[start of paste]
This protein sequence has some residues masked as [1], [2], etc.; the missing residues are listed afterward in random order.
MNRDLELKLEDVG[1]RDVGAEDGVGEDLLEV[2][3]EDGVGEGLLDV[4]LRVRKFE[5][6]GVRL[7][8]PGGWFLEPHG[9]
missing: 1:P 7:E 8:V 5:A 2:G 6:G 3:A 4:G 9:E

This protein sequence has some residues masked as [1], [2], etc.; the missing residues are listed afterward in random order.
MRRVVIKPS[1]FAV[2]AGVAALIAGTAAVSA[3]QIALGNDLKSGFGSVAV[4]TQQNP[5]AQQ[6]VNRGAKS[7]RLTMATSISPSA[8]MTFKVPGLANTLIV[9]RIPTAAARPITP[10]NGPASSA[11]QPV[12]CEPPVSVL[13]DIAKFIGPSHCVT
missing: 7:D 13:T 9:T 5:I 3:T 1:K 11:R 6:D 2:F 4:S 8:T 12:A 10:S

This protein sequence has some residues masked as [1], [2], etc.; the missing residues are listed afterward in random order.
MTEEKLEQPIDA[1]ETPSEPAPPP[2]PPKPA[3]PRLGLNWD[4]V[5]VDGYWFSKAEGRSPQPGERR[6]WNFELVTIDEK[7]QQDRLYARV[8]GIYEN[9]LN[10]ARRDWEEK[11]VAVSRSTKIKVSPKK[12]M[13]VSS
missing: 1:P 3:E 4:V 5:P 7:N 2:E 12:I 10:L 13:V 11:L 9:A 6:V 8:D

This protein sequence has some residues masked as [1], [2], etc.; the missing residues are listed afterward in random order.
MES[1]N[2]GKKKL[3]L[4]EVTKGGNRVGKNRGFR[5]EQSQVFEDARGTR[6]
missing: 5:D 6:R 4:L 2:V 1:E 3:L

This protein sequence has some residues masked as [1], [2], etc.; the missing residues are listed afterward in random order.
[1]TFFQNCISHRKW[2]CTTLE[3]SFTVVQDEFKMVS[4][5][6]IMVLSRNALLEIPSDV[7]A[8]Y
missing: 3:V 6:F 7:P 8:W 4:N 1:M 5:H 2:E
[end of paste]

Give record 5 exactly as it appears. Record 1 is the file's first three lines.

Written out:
This protein sequence has some residues masked as [1], [2], etc.; the missing residues are listed afterward in random order.
[1]TFFQNCISHRKW[2]CTTLE[3]SFTVVQDEFKMVS[4][5][6]IMVLSRNALLEIPSDV[7]A[8]Y
missing: 3:V 6:F 7:P 8:W 4:N 1:M 5:H 2:E